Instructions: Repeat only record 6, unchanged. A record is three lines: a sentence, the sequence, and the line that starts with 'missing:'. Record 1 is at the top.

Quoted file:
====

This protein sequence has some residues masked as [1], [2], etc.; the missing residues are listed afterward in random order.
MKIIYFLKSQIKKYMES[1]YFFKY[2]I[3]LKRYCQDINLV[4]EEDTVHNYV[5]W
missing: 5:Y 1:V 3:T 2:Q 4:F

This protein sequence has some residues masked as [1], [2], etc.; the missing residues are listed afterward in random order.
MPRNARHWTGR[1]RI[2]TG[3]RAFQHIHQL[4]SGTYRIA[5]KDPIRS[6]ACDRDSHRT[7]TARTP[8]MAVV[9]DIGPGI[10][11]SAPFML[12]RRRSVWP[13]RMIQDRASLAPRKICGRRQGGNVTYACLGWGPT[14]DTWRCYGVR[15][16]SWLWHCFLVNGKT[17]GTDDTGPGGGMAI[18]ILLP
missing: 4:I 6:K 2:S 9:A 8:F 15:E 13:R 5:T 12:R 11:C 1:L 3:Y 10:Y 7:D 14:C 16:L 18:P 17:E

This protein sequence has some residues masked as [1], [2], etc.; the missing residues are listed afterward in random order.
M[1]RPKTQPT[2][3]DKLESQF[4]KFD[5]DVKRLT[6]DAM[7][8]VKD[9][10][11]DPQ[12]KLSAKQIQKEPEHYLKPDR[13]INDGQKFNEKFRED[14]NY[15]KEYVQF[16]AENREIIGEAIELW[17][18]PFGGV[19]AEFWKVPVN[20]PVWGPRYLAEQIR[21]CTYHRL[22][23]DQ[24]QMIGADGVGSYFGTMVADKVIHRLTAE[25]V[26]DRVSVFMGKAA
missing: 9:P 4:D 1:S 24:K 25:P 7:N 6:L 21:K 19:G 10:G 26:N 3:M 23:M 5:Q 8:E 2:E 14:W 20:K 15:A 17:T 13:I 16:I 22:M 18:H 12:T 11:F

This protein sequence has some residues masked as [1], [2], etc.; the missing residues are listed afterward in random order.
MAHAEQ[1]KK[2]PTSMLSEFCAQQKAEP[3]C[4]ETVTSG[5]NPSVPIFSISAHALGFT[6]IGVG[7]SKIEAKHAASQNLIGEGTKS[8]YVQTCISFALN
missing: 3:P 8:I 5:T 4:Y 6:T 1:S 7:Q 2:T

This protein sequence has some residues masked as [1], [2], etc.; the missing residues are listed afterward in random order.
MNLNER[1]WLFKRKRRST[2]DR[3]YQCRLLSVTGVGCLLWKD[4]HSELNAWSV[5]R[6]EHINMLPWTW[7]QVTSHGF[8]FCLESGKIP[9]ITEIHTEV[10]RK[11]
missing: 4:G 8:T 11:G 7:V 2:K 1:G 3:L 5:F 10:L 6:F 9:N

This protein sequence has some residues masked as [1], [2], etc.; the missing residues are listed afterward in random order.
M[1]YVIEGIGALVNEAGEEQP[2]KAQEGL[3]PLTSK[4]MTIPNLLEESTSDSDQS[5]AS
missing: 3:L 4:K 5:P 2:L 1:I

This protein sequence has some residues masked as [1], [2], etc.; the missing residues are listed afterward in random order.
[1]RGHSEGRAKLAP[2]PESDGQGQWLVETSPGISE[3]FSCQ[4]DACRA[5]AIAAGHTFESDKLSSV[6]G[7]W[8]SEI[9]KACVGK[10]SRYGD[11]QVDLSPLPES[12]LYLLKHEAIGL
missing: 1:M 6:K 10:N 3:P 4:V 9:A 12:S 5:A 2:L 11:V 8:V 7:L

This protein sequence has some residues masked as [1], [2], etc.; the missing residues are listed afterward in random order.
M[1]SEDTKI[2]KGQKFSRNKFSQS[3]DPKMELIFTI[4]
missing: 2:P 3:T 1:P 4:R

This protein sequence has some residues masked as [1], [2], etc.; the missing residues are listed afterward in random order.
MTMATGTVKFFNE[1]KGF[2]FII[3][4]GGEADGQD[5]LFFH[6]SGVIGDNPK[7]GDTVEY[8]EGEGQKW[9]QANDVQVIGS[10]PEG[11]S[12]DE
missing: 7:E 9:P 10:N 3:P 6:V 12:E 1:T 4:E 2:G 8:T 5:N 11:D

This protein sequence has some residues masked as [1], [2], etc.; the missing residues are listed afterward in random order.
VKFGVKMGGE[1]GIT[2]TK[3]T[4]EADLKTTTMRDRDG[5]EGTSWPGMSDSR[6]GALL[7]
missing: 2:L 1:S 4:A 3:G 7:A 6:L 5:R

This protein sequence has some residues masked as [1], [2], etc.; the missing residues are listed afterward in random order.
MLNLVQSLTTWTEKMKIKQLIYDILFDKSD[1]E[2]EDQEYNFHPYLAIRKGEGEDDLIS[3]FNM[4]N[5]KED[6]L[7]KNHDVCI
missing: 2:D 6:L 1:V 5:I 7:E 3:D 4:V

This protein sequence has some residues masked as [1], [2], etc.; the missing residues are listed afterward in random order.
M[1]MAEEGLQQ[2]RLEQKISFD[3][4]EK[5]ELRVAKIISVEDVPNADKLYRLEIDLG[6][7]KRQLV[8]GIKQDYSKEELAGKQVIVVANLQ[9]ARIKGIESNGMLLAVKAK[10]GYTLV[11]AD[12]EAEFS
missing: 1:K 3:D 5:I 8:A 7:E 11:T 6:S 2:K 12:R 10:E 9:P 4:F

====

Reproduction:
This protein sequence has some residues masked as [1], [2], etc.; the missing residues are listed afterward in random order.
M[1]YVIEGIGALVNEAGEEQP[2]KAQEGL[3]PLTSK[4]MTIPNLLEESTSDSDQS[5]AS
missing: 3:L 4:K 5:P 2:L 1:I